Information on doing web research:
I am going to let you use the web to do research for your argument papers. Please don't get the wrong idea--historians still believe in the importance of books. But I want you to struggle with a range of perspectives in this paper, and the web is a wonderful source of opinion. Also, the library doesn't work very well when lots of people are trying to write papers on the same topic. You are more than welcome to use books and articles as sources for your paper if you want to, but in this special assignment I am willing to accept papers written only from research on the World Wide Web (I would not do that for a longer term-paper requiring more in-depth research, except for certain topics where primary source material is available on the Web).

Each topic page includes a brief introduction to the subject, plus links to a variety of pages dealing with that topic. You must choose one of these topics on which to write your paper, and you should use the links given to start your research. Some of those links will only work when you are connected to the Clemson network (logged in via Novell, not just using Clemson wireless).  You are expected to search beyond our links: for information on Web searching see The Spider's Apprentice.

Be thoughtful about doing research on the World Wide Web. Before a book is published, the publisher normally sends the manuscript out to experts in the field for evaluation. That doesn't mean that books are always right, but that plus fear of lawsuit means that the information published in books is screened for accuracy. On the other hand, anyone can put anything on the World Wide Web--there is no screening at all. So you must evaluate the information for yourself.  This is one of the skills that I want you to learn.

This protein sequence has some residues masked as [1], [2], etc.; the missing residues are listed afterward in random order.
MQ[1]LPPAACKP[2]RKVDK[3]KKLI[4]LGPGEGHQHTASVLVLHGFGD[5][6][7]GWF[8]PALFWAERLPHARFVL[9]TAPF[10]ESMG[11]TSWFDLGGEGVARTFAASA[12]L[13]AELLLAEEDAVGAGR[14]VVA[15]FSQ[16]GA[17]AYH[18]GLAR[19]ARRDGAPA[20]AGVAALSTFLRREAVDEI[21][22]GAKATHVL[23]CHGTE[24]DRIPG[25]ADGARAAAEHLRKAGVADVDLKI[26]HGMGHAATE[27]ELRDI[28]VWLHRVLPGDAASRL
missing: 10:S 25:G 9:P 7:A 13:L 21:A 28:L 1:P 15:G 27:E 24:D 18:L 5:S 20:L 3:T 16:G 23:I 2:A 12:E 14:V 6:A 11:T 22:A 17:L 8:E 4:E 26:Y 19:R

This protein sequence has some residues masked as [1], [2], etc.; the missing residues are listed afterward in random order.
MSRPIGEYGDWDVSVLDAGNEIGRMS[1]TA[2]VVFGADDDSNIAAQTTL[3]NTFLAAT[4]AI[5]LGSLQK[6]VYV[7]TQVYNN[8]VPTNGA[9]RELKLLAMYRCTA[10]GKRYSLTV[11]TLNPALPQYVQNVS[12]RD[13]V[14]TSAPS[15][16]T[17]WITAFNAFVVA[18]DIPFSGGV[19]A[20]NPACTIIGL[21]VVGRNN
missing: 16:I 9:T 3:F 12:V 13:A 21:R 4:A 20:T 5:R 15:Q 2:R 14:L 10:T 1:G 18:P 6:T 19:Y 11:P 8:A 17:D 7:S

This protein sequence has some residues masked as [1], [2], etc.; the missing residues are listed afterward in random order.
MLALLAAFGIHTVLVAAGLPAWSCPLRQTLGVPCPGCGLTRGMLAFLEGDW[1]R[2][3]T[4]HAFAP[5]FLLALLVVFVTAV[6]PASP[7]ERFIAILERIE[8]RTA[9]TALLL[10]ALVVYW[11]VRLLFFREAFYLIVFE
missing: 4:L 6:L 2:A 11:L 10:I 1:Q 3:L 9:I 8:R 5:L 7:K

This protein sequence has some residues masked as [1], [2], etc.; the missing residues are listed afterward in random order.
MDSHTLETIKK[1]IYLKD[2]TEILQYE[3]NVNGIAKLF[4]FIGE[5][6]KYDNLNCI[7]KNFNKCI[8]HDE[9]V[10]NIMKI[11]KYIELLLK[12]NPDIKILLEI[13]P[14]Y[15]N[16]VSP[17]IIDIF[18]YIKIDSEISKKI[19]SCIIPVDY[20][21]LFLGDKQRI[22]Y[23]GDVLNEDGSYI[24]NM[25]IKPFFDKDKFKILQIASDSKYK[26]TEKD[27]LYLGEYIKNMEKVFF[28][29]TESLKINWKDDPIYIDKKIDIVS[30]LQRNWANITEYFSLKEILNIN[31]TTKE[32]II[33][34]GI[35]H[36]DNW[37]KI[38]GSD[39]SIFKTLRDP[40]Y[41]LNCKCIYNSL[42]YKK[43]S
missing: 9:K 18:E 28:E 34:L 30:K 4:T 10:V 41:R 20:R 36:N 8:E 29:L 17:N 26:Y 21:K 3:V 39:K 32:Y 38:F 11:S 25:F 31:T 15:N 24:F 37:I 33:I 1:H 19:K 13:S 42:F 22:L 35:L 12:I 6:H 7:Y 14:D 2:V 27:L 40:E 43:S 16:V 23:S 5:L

You may want to ask yourself:

For further discussion of these issues see: An Introduction to US History Research Online and  Information Literacy: The Web is not an Encyclopedia.  

Checklist for a good paper:

  1. Does your introduction focus on the assigned topic and give an overview of how you will address that topic?
  2. Is your paper organized around the assigned topic and cover all the parts of the topic?
  3. Is your specific evidence selected to fit your particular argument rather than telling random facts?
  4. Have you found specific examples or statistics to prove your points rather than simply asserting them?  Have you pinned the events you discuss down to specific dates and places and shown how things changed over time?
  5. Have you considered both positive and negative impacts in detail?
  6. Are the sources of specific points acknowledged with references or endnotes, even if paraphrased rather than quoted?
  7. Do you have a bibliography or list of sources set up in a correct form that lists all sources that were useful, not just the ones you quoted?
  8. Have you proofread, looking particularly for those mistakes that a spell-checker doesn't catch?  Remember also that the best grammar checkers are right only 80% of the time.


Fall 2017 Topics:

Reducing hurricane damage

Robots and jobs

Facial Recognition Software

Technology and the opioid epidemic